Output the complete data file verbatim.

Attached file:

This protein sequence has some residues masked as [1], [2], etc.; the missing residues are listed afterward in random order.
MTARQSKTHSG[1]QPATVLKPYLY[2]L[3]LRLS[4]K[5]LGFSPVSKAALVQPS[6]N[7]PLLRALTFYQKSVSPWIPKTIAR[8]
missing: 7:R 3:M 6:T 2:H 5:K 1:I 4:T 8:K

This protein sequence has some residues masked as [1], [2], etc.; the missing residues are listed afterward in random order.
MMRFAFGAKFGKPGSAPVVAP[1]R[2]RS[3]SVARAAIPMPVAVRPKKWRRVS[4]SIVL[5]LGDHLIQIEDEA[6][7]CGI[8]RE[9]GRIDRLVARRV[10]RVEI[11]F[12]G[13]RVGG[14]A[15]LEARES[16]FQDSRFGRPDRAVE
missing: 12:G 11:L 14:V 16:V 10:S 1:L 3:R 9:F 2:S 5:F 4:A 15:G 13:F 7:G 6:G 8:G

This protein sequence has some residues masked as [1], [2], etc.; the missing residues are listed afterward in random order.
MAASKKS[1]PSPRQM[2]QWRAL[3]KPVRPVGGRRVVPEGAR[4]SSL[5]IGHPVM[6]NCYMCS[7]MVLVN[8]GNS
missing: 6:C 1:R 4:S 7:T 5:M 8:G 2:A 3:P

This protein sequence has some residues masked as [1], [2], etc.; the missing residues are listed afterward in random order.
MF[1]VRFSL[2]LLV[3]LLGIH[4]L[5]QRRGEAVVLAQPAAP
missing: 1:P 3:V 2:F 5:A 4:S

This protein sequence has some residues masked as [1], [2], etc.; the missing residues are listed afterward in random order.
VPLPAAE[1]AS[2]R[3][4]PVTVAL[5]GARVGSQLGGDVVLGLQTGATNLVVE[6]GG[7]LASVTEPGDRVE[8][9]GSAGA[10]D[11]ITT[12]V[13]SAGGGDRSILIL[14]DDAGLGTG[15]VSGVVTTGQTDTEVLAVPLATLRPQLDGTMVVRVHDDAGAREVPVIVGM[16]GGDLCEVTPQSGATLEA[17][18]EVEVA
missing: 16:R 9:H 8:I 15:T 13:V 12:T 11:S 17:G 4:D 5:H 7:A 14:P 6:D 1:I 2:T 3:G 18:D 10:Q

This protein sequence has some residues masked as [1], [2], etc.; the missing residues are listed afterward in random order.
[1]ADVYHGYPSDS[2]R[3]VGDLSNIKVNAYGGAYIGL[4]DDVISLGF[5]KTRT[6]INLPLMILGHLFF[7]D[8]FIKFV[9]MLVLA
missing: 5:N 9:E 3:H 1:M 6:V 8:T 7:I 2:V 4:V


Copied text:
This protein sequence has some residues masked as [1], [2], etc.; the missing residues are listed afterward in random order.
MTARQSKTHSG[1]QPATVLKPYLY[2]L[3]LRLS[4]K[5]LGFSPVSKAALVQPS[6]N[7]PLLRALTFYQKSVSPWIPKTIAR[8]
missing: 7:R 3:M 6:T 2:H 5:K 1:I 4:T 8:K

This protein sequence has some residues masked as [1], [2], etc.; the missing residues are listed afterward in random order.
MMRFAFGAKFGKPGSAPVVAP[1]R[2]RS[3]SVARAAIPMPVAVRPKKWRRVS[4]SIVL[5]LGDHLIQIEDEA[6][7]CGI[8]RE[9]GRIDRLVARRV[10]RVEI[11]F[12]G[13]RVGG[14]A[15]LEARES[16]FQDSRFGRPDRAVE
missing: 12:G 11:L 14:V 16:V 10:S 1:L 3:R 9:F 2:S 5:F 4:A 15:G 13:F 7:G 6:G 8:G

This protein sequence has some residues masked as [1], [2], etc.; the missing residues are listed afterward in random order.
MAASKKS[1]PSPRQM[2]QWRAL[3]KPVRPVGGRRVVPEGAR[4]SSL[5]IGHPVM[6]NCYMCS[7]MVLVN[8]GNS
missing: 6:C 1:R 4:S 7:T 5:M 8:G 2:A 3:P

This protein sequence has some residues masked as [1], [2], etc.; the missing residues are listed afterward in random order.
MF[1]VRFSL[2]LLV[3]LLGIH[4]L[5]QRRGEAVVLAQPAAP
missing: 1:P 3:V 2:F 5:A 4:S

This protein sequence has some residues masked as [1], [2], etc.; the missing residues are listed afterward in random order.
VPLPAAE[1]AS[2]R[3][4]PVTVAL[5]GARVGSQLGGDVVLGLQTGATNLVVE[6]GG[7]LASVTEPGDRVE[8][9]GSAGA[10]D[11]ITT[12]V[13]SAGGGDRSILIL[14]DDAGLGTG[15]VSGVVTTGQTDTEVLAVPLATLRPQLDGTMVVRVHDDAGAREVPVIVGM[16]GGDLCEVTPQSGATLEA[17][18]EVEVA
missing: 16:R 9:H 8:I 15:T 13:V 12:T 11:S 17:G 4:D 5:H 7:A 14:P 6:D 1:I 2:T 3:G 18:D 10:Q

This protein sequence has some residues masked as [1], [2], etc.; the missing residues are listed afterward in random order.
[1]ADVYHGYPSDS[2]R[3]VGDLSNIKVNAYGGAYIGL[4]DDVISLGF[5]KTRT[6]INLPLMILGHLFF[7]D[8]FIKFV[9]MLVLA
missing: 5:N 9:E 3:H 1:M 6:V 8:T 7:I 2:V 4:V